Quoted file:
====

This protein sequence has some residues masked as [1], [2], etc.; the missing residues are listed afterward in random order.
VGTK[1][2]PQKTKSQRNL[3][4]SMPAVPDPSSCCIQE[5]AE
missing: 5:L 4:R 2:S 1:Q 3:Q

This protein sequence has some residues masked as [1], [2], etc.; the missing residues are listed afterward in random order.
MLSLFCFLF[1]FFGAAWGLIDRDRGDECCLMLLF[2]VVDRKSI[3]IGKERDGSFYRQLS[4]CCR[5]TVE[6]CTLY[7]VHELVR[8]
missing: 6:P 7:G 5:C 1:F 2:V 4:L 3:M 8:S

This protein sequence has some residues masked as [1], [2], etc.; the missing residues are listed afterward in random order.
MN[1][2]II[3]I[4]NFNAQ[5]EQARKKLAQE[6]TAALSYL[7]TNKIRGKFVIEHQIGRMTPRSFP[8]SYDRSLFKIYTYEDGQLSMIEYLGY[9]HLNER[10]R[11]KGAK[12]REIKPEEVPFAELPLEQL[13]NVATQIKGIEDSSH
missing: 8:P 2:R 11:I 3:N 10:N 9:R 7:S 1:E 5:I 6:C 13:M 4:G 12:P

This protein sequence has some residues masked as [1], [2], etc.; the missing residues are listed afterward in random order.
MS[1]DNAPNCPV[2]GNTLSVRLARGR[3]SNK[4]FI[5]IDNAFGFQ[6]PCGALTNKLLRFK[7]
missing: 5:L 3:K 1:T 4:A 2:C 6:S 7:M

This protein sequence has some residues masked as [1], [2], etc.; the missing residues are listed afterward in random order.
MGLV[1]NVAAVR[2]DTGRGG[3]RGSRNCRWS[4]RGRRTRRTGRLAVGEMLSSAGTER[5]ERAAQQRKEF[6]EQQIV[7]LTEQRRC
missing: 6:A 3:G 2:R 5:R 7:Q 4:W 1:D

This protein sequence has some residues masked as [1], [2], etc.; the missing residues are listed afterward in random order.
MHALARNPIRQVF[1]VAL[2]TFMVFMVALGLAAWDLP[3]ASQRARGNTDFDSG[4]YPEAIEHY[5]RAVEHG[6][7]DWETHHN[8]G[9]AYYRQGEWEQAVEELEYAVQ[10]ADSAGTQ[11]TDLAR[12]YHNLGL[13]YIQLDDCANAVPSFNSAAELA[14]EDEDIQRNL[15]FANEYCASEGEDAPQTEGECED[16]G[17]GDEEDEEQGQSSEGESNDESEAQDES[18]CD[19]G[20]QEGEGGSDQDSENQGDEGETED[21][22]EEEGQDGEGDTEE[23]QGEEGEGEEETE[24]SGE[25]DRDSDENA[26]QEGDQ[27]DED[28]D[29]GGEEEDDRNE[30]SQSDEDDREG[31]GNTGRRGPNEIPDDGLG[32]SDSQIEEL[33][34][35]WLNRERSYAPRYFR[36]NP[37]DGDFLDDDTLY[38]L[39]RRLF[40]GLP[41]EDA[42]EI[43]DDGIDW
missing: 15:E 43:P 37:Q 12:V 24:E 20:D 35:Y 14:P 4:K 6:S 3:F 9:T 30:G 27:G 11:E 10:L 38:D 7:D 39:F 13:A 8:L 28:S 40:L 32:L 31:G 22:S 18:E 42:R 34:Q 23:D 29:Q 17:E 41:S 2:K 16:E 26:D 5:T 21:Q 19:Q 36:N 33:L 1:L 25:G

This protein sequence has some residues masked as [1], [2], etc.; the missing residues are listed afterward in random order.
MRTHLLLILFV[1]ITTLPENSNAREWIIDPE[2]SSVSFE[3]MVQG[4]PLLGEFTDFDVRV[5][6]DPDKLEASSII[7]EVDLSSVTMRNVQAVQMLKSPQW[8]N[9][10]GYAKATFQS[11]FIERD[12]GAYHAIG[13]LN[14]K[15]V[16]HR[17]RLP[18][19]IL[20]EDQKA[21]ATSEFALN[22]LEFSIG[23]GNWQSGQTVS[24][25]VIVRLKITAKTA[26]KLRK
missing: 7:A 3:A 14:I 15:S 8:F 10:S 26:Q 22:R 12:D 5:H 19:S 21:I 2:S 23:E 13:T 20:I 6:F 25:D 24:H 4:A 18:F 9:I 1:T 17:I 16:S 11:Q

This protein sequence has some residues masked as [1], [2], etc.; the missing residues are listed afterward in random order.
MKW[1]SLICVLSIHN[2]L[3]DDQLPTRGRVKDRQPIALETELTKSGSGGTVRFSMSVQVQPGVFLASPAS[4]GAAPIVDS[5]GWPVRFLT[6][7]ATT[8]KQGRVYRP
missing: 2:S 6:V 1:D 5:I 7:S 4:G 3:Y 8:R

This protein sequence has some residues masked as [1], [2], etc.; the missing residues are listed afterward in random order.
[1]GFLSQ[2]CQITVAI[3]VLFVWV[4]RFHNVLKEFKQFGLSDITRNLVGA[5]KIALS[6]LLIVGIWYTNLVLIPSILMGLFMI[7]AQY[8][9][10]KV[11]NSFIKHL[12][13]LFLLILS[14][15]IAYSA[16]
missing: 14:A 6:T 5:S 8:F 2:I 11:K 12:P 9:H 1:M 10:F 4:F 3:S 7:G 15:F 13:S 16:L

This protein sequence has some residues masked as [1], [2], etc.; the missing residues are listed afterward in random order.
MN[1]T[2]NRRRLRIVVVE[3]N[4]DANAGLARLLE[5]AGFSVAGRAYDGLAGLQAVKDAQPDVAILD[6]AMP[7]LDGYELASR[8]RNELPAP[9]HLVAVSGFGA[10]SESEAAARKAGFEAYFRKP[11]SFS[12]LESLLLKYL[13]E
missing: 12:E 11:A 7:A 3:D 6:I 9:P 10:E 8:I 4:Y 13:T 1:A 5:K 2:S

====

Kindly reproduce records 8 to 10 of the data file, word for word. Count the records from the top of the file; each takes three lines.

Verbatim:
This protein sequence has some residues masked as [1], [2], etc.; the missing residues are listed afterward in random order.
MKW[1]SLICVLSIHN[2]L[3]DDQLPTRGRVKDRQPIALETELTKSGSGGTVRFSMSVQVQPGVFLASPAS[4]GAAPIVDS[5]GWPVRFLT[6][7]ATT[8]KQGRVYRP
missing: 2:S 6:V 1:D 5:I 7:S 4:G 3:Y 8:R

This protein sequence has some residues masked as [1], [2], etc.; the missing residues are listed afterward in random order.
[1]GFLSQ[2]CQITVAI[3]VLFVWV[4]RFHNVLKEFKQFGLSDITRNLVGA[5]KIALS[6]LLIVGIWYTNLVLIPSILMGLFMI[7]AQY[8][9][10]KV[11]NSFIKHL[12][13]LFLLILS[14][15]IAYSA[16]
missing: 14:A 6:T 5:S 8:F 2:I 11:K 12:P 9:H 1:M 10:F 4:F 3:S 7:G 15:F 13:S 16:L

This protein sequence has some residues masked as [1], [2], etc.; the missing residues are listed afterward in random order.
MN[1]T[2]NRRRLRIVVVE[3]N[4]DANAGLARLLE[5]AGFSVAGRAYDGLAGLQAVKDAQPDVAILD[6]AMP[7]LDGYELASR[8]RNELPAP[9]HLVAVSGFGA[10]SESEAAARKAGFEAYFRKP[11]SFS[12]LESLLLKYL[13]E
missing: 12:E 11:A 7:A 3:D 6:I 9:P 10:E 8:I 4:Y 13:T 1:A 5:K 2:S